The team posted on its website that Jackson discussed the job with owner Jim Buss and general manager Mitch Kupchack.
Multiple sources say Jackson is 95 percent certain to return and is even contacting his former assistant coaches. No formal offer is on the table, but apparently it's Jackson's job if he wants it.
ESPN reports that Jackson asked for a salary in line with what he previously earned with the Lakers, significantly more say over basketball decisions and for travel restrictions.
Also Saturday, the Lakers had a phone interview with former Phoenix Suns and New York Knicks coach Mike D'Antoni, a source told ESPN.
On Sunday, the Lakers interviewed Mike Dunleavy, ESPN reported. The interview between just Buss and Dunleavy lasted an hour and a half. The interview went well, according to sources, and Dunleavy is in strong consideration if a deal with Jackson breaks down.
The Lakers fired coach Mike Brown on Friday after a 1-4 start to a season of enormous expectations. Interim coach Bernie Bickerstaff led the Lakers to a win over Golden State later that night.
Jackson walked away from the Lakers in 2011. The former Knicks forward spent nine seasons on the Chicago Bulls' bench, winning six titles with Michael Jordan before moving to the Lakers in 1999.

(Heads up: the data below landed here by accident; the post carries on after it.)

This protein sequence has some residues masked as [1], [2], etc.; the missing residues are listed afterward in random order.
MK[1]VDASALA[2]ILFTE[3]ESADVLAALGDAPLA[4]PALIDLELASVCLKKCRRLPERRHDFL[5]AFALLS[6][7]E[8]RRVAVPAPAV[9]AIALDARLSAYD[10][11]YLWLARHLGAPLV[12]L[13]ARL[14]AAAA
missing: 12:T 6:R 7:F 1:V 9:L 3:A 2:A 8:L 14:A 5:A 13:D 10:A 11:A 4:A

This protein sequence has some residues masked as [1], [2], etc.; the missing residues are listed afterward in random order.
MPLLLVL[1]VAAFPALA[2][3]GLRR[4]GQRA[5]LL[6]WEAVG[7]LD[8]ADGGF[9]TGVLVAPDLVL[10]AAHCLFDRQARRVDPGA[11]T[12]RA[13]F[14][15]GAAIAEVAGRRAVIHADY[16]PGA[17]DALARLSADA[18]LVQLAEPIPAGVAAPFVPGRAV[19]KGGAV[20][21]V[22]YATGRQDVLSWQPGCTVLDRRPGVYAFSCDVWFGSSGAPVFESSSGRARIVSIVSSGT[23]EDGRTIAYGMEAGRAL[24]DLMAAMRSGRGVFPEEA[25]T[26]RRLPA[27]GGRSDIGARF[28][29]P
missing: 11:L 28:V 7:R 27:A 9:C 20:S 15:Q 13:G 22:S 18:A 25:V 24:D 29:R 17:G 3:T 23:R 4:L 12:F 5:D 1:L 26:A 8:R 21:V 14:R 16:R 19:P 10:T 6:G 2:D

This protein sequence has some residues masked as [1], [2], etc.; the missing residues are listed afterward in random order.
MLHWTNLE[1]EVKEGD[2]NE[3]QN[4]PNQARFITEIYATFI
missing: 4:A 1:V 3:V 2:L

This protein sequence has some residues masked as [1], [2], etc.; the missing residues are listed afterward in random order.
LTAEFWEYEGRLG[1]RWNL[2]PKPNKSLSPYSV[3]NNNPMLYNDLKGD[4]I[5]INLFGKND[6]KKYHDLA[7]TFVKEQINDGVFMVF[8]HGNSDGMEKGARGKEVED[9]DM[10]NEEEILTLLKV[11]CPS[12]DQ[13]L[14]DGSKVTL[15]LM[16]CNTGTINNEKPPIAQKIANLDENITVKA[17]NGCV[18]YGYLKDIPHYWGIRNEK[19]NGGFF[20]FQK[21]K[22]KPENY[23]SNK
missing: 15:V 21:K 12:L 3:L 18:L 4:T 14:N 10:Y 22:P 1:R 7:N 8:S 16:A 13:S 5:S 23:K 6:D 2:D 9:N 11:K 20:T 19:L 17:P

Jackson left the Lakers in 2004 after the club lost to Detroit in the NBA finals, but he returned for a second stint after Rudy Tomjanovich and Frank Hamblen led Los Angeles to a 34-48 record in his one-year absence. After a rough start to his second stint, the Lakers reached three NBA finals and won two titles after acquiring Pau Gasol.
They fell short of Jackson's fourth three-peat when they lost to eventual champion Dallas in the second round of the 2011 playoffs. Jackson followed through on his promise to leave the club, which didn't acknowledge his departure with a news conference or any ceremony.
ESPN and the Associated Press contributed to this report.